In 1985 I was attending college in New York, and in the great tradition of young people wasting the best years of their lives “experimenting,” I developed an addiction—to synthesizers. I bought what was to be the first of many keyboards and spent countless hours tweaking sounds when ordinary people my age were busy getting drunk and forming bad social habits. I wasn’t very interested in writing songs; what fascinated me most was the process of creating interesting timbres.
I subscribed to Keyboard Magazine, which encouraged my habit in two different ways. First, each issue convinced me that I absolutely needed the latest electronic musical gadgets, thus ensuring a state of perpetual credit card debt. But the magazine also taught me a number of practical skills for making music. One of the magazine’s features at that time was called a Soundpage—a tear-out plastic phonograph record. Each month, some well-known keyboard player would put together a special recording, along with an article describing the music and the techniques used to create it.
These Are the Daves I Know
Dave Stewart was the featured artist in the December 1985, issue. The Soundpage article began: “Dave Stewart insists that the other Dave Stewart, co-founding member of the Eurythmics, is not related to him, even though they’re both British, play keyboards, accompany female vocalists, and wear glasses.” (This Dave Stewart had been in the bands Egg, Hatfield & the North, and Bruford; vocalist Barbara Gaskin was once in Spirogyra.) I listened to the recording of “Henry and James” and was instantly hooked. Though the style could be called “synth-pop,” I had never heard music like this. The instrumentation was entirely electronic, but the sounds had been crafted with such skill and care that you could easily forget that fact. In contrast to the prevailing custom, synthesizers were used to maximum musical effect, not to call attention to the fact that the artist was using the latest gear. Meanwhile, Barbara Gaskin’s vocals were hauntingly beautiful, utterly obscuring the song’s rather odd subject matter: two dronelike office workers. I played the single until it was nearly worn out.
Naturally, I had to have more. But their first album, Up From the Dark, was available only on CD. I didn’t have a CD player or even know anyone who did, but I decided I’d buy the CD anyway and figure out how to play it later. I looked in record stores for the next five years and simply couldn’t find it anywhere. Once a store said they’d special-order the CD for me, but it never arrived. I wondered if I would ever hear more of Stewart/Gaskin.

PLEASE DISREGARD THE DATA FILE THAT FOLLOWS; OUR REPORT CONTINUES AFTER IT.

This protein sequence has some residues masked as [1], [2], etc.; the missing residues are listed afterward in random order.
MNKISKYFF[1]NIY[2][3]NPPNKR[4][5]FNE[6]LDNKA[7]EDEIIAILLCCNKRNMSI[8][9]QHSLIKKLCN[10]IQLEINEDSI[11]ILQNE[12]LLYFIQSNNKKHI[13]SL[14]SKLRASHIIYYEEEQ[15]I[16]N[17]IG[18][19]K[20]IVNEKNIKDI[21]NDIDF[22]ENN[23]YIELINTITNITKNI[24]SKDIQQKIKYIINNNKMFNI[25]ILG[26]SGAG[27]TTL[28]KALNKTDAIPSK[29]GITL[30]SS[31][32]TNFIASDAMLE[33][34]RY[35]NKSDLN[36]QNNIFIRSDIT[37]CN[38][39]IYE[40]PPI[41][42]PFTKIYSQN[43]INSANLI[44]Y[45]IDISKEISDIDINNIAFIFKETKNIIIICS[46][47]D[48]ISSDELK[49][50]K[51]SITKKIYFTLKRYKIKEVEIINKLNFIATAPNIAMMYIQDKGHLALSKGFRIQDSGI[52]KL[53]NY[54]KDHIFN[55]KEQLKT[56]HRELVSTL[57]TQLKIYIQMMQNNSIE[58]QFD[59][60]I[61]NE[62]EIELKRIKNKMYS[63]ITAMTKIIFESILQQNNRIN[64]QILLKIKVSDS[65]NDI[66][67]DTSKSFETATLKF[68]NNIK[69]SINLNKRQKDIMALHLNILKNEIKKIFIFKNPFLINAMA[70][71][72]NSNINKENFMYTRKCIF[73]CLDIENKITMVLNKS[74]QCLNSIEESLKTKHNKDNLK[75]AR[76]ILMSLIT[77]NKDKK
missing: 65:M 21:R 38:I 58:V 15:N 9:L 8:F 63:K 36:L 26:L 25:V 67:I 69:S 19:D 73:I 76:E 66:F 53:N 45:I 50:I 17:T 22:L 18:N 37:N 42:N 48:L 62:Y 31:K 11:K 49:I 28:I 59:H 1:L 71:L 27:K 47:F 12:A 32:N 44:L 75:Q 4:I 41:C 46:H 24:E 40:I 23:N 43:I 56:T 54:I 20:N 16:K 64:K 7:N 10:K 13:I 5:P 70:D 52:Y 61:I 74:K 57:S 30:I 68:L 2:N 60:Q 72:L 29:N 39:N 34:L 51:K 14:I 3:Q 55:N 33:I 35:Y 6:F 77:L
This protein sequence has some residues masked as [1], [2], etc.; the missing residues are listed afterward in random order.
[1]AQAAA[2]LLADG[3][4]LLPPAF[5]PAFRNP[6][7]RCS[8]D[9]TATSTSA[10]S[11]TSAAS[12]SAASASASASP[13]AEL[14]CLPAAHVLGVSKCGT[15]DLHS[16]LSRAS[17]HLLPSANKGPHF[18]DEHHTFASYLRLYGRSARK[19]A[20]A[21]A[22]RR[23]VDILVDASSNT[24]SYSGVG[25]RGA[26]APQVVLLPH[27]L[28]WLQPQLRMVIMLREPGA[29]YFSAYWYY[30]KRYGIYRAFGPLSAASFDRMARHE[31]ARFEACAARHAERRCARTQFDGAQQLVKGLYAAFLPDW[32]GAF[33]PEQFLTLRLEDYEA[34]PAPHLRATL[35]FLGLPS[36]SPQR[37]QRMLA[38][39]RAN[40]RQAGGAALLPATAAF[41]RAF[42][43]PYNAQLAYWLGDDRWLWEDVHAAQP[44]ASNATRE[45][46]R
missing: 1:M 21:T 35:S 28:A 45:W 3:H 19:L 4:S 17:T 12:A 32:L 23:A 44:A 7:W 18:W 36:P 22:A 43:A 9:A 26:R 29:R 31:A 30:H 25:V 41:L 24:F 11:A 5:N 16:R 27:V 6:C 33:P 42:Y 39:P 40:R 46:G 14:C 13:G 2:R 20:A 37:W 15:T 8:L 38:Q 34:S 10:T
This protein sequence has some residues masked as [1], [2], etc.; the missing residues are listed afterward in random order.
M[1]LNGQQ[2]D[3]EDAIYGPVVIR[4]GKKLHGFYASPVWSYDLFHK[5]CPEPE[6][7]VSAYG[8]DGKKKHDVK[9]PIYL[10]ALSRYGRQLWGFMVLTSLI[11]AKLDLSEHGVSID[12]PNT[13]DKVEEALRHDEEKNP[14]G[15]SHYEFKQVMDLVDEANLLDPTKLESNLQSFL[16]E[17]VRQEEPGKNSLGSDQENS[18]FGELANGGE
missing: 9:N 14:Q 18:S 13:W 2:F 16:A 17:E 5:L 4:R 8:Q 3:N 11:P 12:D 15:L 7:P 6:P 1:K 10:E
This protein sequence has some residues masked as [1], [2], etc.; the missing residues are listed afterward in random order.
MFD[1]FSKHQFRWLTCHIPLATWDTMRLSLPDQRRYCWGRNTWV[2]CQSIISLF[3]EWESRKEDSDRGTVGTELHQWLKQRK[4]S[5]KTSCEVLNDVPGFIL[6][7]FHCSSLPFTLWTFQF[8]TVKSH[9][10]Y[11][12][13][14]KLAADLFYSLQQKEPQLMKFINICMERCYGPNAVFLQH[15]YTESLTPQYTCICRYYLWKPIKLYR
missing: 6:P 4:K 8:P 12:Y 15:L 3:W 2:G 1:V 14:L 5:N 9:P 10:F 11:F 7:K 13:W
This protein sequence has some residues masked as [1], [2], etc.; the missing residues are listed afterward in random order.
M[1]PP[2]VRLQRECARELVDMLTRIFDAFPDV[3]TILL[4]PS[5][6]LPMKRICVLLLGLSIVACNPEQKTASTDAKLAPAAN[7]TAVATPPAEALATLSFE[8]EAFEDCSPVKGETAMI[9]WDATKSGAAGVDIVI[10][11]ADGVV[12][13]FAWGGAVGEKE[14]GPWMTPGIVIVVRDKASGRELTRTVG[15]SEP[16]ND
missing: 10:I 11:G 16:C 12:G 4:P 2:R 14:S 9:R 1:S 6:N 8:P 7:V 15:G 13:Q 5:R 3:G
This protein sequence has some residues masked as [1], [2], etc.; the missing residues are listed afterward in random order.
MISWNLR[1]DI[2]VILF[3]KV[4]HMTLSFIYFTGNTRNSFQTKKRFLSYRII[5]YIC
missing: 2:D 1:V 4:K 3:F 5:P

Then, in 1990, I casually mentioned Up From the Dark to a friend of mine in Texas. “Oh yeah, I have that,” he said. “It has the ‘Siamese Cat Song’ on it; I bought it for my kids.” I was flabbergasted: my quest had ended. After listening to a cassette copy for a few months, I finally tracked down the CD in a used record store. Shortly thereafter, Stewart/Gaskin released another album, The Big Idea, followed by Spin in 1991.
The music on those three albums (along with several singles) is very diverse. Many of the songs are extremely inventive covers—including such strange bedfellows as “Subterranean Homesick Blues” (Bob Dylan), “Amelia” (Joni Mitchell), and “Leipzig” (Thomas Dolby). It was also on Stewart/Gaskin CDs that I first heard “8 Miles High,” “Walking the Dog,” and “It’s My Party,” their version of which became a #1 hit in the U.K. But Stewart’s original compositions, like “Henry and James,” “The Cloths of Heaven” (based on a poem by Yeats), and “Golden Rain,” are my favorites. Although the styles of music vary, the masterful orchestrations, clever interpretations, and luscious vocals give it all a distinctive coherence.
Stewart and Gaskin refer to their work as “pop music for grown-ups.” That’s a terrifically apt description. The songs’ subject matter is sometimes serious and sometimes silly, but it never degenerates into the meaninglessness of most commercial pop music. Stewart/Gaskin’s unique mixture of intelligent lyrics and interesting music results in a distinctive style. I think of it as the musical equivalent of gourmet macaroni and cheese: familiar and comforting, yet rich and sophisticated—skillfully made with quality ingredients and adorned with subtle garnishes. The songs tend to have the overall structure, rhythm, and length of pop songs, but an entirely different texture, if you will—one that especially appeals to people who appreciate technical excellence in musical composition, performance, and yes, synthesizer programming.
After the major labels dismissed Stewart/Gaskin’s music as “too uncommercial,” they started their own label, Broken Records. The lack of commercial pressure allows them an unusual level of artistic integrity and creative freedom. Unfortunately, they’ve released no new music as a duo since 1991, despite assurances on their Web site for the last seven years or so that a new album is in the works. But along with the many fans who keep their site’s Visitors’ Book busy, I remain hopeful that I haven’t heard the last of Stewart/Gaskin yet. Godspeed, guys: my MP3s are wearing out. —Joe Kissell